Justice Radio Station: Black August-Month of Divine Justice- Prisoners of WAR, Where are We Politically? How does it Work? Invest some time in “SELF”. All history is a current event! Democratic Republic? of Congo: Congo’s Lost Children

AFRICAN CHILDREN unwillingly taken from their family. Sound familiar?  After 348 years (August 1967) FBI mission-DESTROY, DISCREDIT, PREVENT AFRICAN LIBERATION, FREEDOM, SELF-DETERMINATION. 

1619 ‘indentured servants’. Philosophy, psychology of Colonizers changed word to ‘slave’. Using words to reveal truth, do you agree that the ‘indentured servants’ became prisoners of WAR?

No treaty, no renewing “indentured servant contract”. Enslaved a people Physically, Psychologically, Socially. Integrate them into ‘democracy’ with no knowledge of “Self”. Given values, beliefs, memory and imagination of someone else up to now.

To Have Divine Justice, use words that reveal truth.


The irony is that this include non-black people as well. Let us not argue this point. Counter the unjust environment by knowing where you are and how it works.

Identify (connect) with your divine consciousness,. Evaluate:


Coltan provides the tantalum used in smartphones. About two-thirds of tantalum is used to construct electronic capacitors, a fundamental component of cell phones and other electronics. … In other words, coltan is a key component of modern life.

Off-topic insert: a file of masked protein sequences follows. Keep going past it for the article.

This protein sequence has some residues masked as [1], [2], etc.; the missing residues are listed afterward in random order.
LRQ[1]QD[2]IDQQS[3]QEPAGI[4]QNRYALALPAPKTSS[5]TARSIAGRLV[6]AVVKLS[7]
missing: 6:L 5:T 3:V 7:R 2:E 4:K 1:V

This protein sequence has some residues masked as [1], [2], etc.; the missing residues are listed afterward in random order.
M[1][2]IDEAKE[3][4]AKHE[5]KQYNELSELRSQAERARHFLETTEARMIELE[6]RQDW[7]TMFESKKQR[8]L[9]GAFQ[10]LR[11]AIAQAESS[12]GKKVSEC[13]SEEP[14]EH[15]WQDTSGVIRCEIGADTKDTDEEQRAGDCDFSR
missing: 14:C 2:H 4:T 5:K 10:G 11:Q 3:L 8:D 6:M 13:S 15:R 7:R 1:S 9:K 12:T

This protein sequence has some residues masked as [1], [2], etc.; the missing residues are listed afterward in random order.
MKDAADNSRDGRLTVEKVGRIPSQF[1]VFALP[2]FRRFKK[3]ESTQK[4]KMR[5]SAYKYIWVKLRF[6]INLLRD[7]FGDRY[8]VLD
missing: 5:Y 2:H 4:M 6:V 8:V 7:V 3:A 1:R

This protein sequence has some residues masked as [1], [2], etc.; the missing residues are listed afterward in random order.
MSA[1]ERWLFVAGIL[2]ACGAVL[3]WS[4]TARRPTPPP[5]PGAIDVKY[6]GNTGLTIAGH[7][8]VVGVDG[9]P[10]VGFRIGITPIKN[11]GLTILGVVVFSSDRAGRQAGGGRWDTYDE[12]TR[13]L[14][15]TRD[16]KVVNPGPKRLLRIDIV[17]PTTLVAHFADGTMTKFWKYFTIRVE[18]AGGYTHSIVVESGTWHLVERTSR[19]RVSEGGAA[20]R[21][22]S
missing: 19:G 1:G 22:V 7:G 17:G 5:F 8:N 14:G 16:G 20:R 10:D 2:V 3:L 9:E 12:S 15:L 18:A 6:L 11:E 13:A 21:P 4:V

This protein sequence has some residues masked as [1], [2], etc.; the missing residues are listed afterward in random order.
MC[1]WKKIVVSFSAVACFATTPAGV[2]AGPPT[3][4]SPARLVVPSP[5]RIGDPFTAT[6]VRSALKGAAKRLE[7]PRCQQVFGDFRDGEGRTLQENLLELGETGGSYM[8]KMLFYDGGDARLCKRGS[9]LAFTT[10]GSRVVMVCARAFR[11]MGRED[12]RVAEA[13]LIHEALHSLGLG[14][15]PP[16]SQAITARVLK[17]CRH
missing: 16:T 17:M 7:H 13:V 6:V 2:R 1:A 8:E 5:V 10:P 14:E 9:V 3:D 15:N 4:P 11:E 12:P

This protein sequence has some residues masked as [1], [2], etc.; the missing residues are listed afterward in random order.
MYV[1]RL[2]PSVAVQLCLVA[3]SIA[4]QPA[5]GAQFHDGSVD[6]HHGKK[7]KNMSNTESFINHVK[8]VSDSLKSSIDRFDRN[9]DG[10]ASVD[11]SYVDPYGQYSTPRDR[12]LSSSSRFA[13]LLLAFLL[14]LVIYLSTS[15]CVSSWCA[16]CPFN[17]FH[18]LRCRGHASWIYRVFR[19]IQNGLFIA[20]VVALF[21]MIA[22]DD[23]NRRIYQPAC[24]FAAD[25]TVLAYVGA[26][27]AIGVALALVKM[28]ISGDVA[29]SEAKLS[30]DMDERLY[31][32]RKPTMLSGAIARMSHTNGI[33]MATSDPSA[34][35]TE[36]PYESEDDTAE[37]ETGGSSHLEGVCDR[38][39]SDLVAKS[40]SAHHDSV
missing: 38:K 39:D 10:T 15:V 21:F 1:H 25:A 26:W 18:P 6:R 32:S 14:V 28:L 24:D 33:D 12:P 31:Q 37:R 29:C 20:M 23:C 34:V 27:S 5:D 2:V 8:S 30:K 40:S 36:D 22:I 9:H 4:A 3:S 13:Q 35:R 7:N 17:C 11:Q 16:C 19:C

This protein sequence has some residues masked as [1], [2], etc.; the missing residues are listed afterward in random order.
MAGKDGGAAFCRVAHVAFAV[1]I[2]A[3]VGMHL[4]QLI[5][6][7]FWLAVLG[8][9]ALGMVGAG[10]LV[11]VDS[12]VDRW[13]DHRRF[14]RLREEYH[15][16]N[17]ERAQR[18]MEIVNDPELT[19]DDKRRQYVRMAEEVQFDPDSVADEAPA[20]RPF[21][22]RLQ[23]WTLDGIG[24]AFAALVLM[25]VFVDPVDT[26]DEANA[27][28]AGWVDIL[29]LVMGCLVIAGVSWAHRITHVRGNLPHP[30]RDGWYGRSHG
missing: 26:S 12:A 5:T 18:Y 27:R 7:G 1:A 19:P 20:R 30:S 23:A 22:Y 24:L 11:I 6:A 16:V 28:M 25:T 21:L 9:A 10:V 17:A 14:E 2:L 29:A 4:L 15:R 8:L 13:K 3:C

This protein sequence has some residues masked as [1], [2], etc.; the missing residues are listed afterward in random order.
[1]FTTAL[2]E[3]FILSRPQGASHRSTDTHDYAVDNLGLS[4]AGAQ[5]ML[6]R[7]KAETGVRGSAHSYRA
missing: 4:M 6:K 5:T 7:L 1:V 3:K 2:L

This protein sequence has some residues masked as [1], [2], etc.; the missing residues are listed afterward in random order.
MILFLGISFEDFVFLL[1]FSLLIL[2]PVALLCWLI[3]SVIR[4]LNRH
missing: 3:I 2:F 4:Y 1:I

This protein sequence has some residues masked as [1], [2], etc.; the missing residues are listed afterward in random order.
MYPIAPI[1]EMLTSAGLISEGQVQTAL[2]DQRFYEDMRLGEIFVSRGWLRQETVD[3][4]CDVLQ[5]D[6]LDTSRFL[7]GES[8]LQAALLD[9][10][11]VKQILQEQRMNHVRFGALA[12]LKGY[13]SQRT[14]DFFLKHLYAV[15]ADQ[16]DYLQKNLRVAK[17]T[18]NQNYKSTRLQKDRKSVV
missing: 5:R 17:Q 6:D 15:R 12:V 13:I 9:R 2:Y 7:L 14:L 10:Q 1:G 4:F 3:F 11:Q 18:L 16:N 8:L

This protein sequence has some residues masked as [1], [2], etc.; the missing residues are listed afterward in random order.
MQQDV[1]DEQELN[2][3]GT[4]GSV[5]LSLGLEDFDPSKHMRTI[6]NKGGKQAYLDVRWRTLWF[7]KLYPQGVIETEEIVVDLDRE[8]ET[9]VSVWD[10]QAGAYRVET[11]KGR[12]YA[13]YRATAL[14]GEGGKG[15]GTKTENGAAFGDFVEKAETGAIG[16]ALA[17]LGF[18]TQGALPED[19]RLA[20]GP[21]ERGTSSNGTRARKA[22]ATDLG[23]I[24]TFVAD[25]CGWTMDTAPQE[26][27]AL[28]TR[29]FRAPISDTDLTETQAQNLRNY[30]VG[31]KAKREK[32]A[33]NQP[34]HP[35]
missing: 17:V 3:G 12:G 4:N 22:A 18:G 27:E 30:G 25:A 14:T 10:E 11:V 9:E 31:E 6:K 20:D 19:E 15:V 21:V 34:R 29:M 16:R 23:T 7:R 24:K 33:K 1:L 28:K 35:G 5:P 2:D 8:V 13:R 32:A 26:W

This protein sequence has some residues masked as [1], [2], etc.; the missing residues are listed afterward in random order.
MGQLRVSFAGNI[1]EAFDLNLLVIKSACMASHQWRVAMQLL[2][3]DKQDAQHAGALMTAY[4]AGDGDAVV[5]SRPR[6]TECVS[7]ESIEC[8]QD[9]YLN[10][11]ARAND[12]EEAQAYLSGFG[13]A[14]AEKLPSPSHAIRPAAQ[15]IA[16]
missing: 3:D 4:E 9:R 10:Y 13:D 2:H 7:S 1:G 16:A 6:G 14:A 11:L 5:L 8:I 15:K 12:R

Coltan is short for Columbite-tantalite – a black tar-like mineral found in major quantities in the Congo.. The Congo possesses 80 percent of the world’s coltan. When coltan is refined it becomes a heat resistant powder that can hold a high electric charge.

Coltan is mined through a fairly primitive process similar to how gold was mined in California during the 1800s. Dozens of men work together digging large craters in stream beds, scraping away dirt from the surface in order to get to the coltan underground. … Coltan mining is very well paid in Congo terms.

Thousands of children are being reported missing as DR Congo’s displacement crisis deepens. Ethnic conflicts have forced hundreds of thousands people to abandon their homes. Many say their children have disappeared, kidnapped by the militias who attacked their villages. But, the exact number of Congo’s lost children is unknown.


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